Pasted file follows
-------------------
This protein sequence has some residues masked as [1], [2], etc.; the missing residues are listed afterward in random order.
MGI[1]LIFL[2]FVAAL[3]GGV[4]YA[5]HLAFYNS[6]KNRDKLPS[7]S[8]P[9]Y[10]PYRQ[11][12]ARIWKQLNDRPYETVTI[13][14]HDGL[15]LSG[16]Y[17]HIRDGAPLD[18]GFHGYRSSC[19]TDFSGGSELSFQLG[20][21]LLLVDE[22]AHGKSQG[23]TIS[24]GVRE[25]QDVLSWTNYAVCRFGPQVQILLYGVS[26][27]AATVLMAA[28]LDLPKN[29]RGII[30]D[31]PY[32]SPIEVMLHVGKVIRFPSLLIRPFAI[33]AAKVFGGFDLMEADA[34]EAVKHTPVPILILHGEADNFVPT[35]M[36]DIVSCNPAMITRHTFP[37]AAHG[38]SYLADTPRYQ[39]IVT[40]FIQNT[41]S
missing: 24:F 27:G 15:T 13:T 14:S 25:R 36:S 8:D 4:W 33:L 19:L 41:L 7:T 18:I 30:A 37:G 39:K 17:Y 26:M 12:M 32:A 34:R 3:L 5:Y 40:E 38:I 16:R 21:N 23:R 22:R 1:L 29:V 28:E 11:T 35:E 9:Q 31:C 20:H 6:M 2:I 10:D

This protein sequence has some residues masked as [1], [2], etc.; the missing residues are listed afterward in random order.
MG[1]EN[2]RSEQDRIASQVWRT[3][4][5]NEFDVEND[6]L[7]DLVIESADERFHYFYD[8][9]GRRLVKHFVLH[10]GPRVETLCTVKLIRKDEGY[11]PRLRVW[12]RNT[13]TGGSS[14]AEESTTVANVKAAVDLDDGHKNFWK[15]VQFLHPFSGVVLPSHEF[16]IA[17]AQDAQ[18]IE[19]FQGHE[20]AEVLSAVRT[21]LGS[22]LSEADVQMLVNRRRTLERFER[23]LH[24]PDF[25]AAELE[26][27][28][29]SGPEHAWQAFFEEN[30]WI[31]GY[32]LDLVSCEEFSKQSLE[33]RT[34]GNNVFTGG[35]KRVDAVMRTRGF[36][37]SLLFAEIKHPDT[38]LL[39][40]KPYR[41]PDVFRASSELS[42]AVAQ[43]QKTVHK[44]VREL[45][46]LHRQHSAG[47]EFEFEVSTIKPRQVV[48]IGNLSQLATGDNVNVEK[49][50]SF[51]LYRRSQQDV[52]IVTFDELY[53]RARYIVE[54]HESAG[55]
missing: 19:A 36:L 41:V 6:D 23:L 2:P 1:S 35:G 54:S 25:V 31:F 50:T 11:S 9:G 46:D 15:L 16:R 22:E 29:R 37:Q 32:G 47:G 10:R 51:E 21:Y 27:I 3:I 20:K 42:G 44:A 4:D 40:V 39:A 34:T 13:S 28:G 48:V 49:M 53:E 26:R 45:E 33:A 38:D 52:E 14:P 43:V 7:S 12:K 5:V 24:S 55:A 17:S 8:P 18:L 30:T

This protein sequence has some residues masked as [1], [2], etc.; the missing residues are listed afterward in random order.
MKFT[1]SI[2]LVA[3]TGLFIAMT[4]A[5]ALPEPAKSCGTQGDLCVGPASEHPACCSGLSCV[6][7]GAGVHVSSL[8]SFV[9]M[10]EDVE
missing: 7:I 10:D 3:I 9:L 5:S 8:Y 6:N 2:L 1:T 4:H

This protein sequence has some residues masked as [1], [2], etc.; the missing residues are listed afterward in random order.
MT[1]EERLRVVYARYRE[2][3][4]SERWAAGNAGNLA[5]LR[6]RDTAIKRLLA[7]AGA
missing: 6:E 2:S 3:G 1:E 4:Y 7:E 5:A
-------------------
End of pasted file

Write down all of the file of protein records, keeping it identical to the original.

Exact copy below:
This protein sequence has some residues masked as [1], [2], etc.; the missing residues are listed afterward in random order.
MGI[1]LIFL[2]FVAAL[3]GGV[4]YA[5]HLAFYNS[6]KNRDKLPS[7]S[8]P[9]Y[10]PYRQ[11][12]ARIWKQLNDRPYETVTI[13][14]HDGL[15]LSG[16]Y[17]HIRDGAPLD[18]GFHGYRSSC[19]TDFSGGSELSFQLG[20][21]LLLVDE[22]AHGKSQG[23]TIS[24]GVRE[25]QDVLSWTNYAVCRFGPQVQILLYGVS[26][27]AATVLMAA[28]LDLPKN[29]RGII[30]D[31]PY[32]SPIEVMLHVGKVIRFPSLLIRPFAI[33]AAKVFGGFDLMEADA[34]EAVKHTPVPILILHGEADNFVPT[35]M[36]DIVSCNPAMITRHTFP[37]AAHG[38]SYLADTPRYQ[39]IVT[40]FIQNT[41]S
missing: 24:F 27:G 15:T 13:T 14:S 25:R 36:S 8:D 4:W 33:L 19:L 41:L 7:T 18:I 30:A 37:G 39:K 17:Y 26:M 12:M 32:A 34:R 3:L 5:Y 40:E 38:I 16:R 21:N 23:R 22:R 1:L 29:V 28:E 11:T 35:E 9:Q 31:C 20:H 6:M 2:I 10:D

This protein sequence has some residues masked as [1], [2], etc.; the missing residues are listed afterward in random order.
MG[1]EN[2]RSEQDRIASQVWRT[3][4][5]NEFDVEND[6]L[7]DLVIESADERFHYFYD[8][9]GRRLVKHFVLH[10]GPRVETLCTVKLIRKDEGY[11]PRLRVW[12]RNT[13]TGGSS[14]AEESTTVANVKAAVDLDDGHKNFWK[15]VQFLHPFSGVVLPSHEF[16]IA[17]AQDAQ[18]IE[19]FQGHE[20]AEVLSAVRT[21]LGS[22]LSEADVQMLVNRRRTLERFER[23]LH[24]PDF[25]AAELE[26][27][28][29]SGPEHAWQAFFEEN[30]WI[31]GY[32]LDLVSCEEFSKQSLE[33]RT[34]GNNVFTGG[35]KRVDAVMRTRGF[36][37]SLLFAEIKHPDT[38]LL[39][40]KPYR[41]PDVFRASSELS[42]AVAQ[43]QKTVHK[44]VREL[45][46]LHRQHSAG[47]EFEFEVSTIKPRQVV[48]IGNLSQLATGDNVNVEK[49][50]SF[51]LYRRSQQDV[52]IVTFDELY[53]RARYIVE[54]HESAG[55]
missing: 19:A 36:L 41:V 6:D 23:L 2:P 1:S 35:G 54:S 25:V 31:F 50:T 11:S 9:G 46:D 15:L 16:R 22:E 29:R 37:Q 32:G 47:G 10:R 51:E 21:Y 27:I 3:I 20:K 42:G 44:A 4:D 40:V 39:A 34:T 13:S 28:G 48:V 49:M 53:E 26:R 45:E 33:A 38:D 52:E 14:P 43:V 7:S 12:K 5:V 24:S 55:A 17:S 8:P 18:L 30:T

This protein sequence has some residues masked as [1], [2], etc.; the missing residues are listed afterward in random order.
MKFT[1]SI[2]LVA[3]TGLFIAMT[4]A[5]ALPEPAKSCGTQGDLCVGPASEHPACCSGLSCV[6][7]GAGVHVSSL[8]SFV[9]M[10]EDVE
missing: 7:I 10:D 3:I 9:L 5:S 8:Y 6:N 2:L 1:T 4:H

This protein sequence has some residues masked as [1], [2], etc.; the missing residues are listed afterward in random order.
MT[1]EERLRVVYARYRE[2][3][4]SERWAAGNAGNLA[5]LR[6]RDTAIKRLLA[7]AGA
missing: 6:E 2:S 3:G 1:E 4:Y 7:E 5:A